Wednesday, March 10, 2010

Ride 25: "Lollipops" Hike

You know most of us who ride "the Butte" very much have been lied to so often that it shouldn't really surprise us; but, still, whenever I find something that someone has sworn to me wasn't there it is hard to believe.   [For a free Google Earth file of this route see: Ride 25: "Lollipops" Hike]

Such was the case when three of us riding ATV's down Mud Wash a while back stopped to… chat with an elderly couple who looked like they could use directions. As it turned out they had actually been hiking in the Gold Butte area since they were younger so were familiar with the place.

I was able to tell them some things that they hadn't stumbled upon and then asked if they had ever seen the "Lollipops" petroglyphs which were supposed to be somewhere in the direction they had just come from. They didn't know it by that name but said there were glyphs not a half-mile down the trail which resembled my description.

Even though Dad wasn't able to come, like he would have been three years ago when we started this quest, the group came back a few days later prepared to hike a bit. You see, what I had been told was that the glyphs were a good 2-mile hike (in a non-remembered direction) from the trailhead now that it had been closed. Obviously, it now seems, because he knew we wouldn't be able to hike that far.

My new acquaintance's directions stunned me and needed to be followed up. We WERE rewarded with finding ancient glyphs, NOT the Lollipops that had been described, but different ones altogether!

I will speak with a straight tongue.”
Chief Joseph

Oh, how I hate being lied to. I know that the individual was doing what he saw as his part to "protect the glyphs" but it seems that his rationale needs to be re-examined in light of the draconian measures the BLM has taken to close off nearly the entire area.

He has one of those "looky what I've seen and you haven't and I'm not going to tell you" web sites that I've spoken about before. By day he's a respected person in the community; but, flip, his "misdirection" has cost me. You would think I'd learn.

The route there is still the well defined (former) trail across the flats. Fairly nice sand dunes on the left, at the base of the cliffs, I can see would be fairly tempting to ride upon for some people.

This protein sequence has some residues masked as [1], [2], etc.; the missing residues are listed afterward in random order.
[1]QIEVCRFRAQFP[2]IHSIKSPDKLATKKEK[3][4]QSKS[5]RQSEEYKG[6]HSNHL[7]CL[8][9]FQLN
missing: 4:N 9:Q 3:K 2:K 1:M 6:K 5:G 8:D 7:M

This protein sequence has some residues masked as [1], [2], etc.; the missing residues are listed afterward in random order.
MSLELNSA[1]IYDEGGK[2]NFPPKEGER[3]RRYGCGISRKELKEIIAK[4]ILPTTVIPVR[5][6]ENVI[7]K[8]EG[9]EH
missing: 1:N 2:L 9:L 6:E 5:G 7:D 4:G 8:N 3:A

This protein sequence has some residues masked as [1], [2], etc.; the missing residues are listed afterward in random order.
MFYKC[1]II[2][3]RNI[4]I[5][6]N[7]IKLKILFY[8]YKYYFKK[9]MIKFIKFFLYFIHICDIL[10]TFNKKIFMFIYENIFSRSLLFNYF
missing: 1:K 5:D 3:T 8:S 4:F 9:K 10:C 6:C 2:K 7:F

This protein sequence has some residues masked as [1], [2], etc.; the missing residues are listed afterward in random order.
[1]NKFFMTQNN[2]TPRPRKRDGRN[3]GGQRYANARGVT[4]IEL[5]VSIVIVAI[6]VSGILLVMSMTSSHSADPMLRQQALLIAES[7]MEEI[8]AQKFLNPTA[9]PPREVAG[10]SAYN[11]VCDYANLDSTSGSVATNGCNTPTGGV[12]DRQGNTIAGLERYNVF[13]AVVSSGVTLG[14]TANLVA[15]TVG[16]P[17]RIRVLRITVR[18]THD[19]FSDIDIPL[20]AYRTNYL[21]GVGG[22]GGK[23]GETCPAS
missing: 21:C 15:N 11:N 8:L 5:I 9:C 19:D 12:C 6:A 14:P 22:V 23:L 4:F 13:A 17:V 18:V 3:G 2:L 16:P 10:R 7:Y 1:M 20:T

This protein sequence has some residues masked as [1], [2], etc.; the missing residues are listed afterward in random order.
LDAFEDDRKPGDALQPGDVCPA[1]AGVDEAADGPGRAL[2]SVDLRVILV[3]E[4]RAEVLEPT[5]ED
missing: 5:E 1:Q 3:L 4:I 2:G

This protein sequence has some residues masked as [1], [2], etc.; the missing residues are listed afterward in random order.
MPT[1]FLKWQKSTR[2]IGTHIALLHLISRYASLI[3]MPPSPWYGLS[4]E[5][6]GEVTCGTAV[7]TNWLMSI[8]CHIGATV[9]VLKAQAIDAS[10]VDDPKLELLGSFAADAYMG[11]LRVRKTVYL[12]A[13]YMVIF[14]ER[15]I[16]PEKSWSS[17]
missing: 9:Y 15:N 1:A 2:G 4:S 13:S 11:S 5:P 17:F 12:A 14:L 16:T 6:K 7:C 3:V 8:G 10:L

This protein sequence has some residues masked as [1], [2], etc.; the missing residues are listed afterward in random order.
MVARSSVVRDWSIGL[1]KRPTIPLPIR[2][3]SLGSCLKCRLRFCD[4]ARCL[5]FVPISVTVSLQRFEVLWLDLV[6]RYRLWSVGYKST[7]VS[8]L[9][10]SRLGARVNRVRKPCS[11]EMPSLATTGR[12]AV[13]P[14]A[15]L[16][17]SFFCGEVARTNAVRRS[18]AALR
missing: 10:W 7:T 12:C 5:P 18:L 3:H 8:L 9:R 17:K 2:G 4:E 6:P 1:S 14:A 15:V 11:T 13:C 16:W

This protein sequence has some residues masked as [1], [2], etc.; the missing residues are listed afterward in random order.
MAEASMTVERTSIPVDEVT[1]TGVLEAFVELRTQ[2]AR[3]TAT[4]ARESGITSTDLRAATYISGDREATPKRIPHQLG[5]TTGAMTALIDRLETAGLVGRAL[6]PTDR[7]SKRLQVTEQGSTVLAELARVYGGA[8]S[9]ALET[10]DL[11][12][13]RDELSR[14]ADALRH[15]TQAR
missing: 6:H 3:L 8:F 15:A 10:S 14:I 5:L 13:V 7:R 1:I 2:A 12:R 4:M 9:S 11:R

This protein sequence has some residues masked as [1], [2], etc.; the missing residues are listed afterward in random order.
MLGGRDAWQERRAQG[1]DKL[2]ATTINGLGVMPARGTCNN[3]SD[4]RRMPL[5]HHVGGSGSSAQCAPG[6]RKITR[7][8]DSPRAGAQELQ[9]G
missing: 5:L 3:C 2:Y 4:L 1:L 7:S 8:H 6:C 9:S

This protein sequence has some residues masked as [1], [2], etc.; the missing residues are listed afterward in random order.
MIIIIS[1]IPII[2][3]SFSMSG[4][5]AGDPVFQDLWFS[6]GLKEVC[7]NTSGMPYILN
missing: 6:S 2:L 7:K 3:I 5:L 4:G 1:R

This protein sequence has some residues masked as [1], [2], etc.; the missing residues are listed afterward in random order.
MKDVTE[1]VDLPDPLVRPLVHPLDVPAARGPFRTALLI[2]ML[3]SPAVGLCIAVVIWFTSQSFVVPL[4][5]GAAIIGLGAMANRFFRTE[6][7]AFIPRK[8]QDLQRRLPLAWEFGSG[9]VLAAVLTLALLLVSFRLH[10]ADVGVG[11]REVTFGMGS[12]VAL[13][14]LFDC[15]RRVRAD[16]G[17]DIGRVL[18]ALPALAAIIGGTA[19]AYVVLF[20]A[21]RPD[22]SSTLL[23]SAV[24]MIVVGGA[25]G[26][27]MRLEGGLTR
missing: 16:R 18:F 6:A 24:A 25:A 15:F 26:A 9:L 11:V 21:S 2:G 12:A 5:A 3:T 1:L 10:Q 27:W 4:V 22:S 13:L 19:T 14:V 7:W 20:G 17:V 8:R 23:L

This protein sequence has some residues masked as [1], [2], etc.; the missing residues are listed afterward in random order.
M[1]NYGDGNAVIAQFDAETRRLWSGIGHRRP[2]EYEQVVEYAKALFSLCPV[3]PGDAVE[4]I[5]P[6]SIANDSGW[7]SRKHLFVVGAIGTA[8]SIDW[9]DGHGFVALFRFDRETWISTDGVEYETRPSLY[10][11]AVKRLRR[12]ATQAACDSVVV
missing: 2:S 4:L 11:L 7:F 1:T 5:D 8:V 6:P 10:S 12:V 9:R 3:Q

The glyphs, however, are down at the end of the ridge and placed where they can look out upon the flats which need to be crossed in order to reach Khota Circus — probably the next stop on the journey of migration Native Americans took each spring and fall.

The people I was with didn't have time to sit and ponder the writing like one should do; but, I've got my photos which can occupy rainy days. One in particular is a great example of "rock incorporation."

The Shaman or writer of the glyphs obviously saw a unique "blip" on the surface of the otherwise flat rock which reminded him of a word, which reminded him of the story he wanted to tell, so became part of the "something here" - "mountain or hill" - at the "crossroads/crossing" - "meeting/gathering place" symbol used in his story.

Possibly it could have a deeper meaning than that as well. Four "pointer" lines coming outward are known to represent the "sacred cardinal directions," although when they do they often have bends at their ends forming something like a swastika. Surrounding a mountain would make it "THE" sacred mountain – a "creation" story of sorts.

I want the white people to understand my people.”
Chief Joseph

A timely reminder in this part of the post, that pretty much every petroglyph one sees could very well be part of a sacred writing by a Shaman. In many cultures, rocks represented "Mother Earth" or the "Underworld" where deities dwelt and from whence "The People" came into this world. In some tribes only the Shaman, or holy men, could even write on the rocks.

It should go without saying harming them in any way would be an affront not only to an ancient culture, but to any right-thinking individual and is most definitely against the law! Even touching them does damage at this time in their aging process.

Why Not Learn More

The book "The Rocks Begin To Speak" is probably the landmark text which opened this field of study to large numbers of people, and it is still in print, new or used at Amazon.

Consider how much more meaningful your trips to the "Glyphs of Gold Butte" would be if you knew the "meanings" of a few of the glyphs you saw.

If you decide to purchase the book, let me suggest that you please use the links on this page. There is absolutely no extra cost to you, however a portion will go to keeping this site going and the trails coming.


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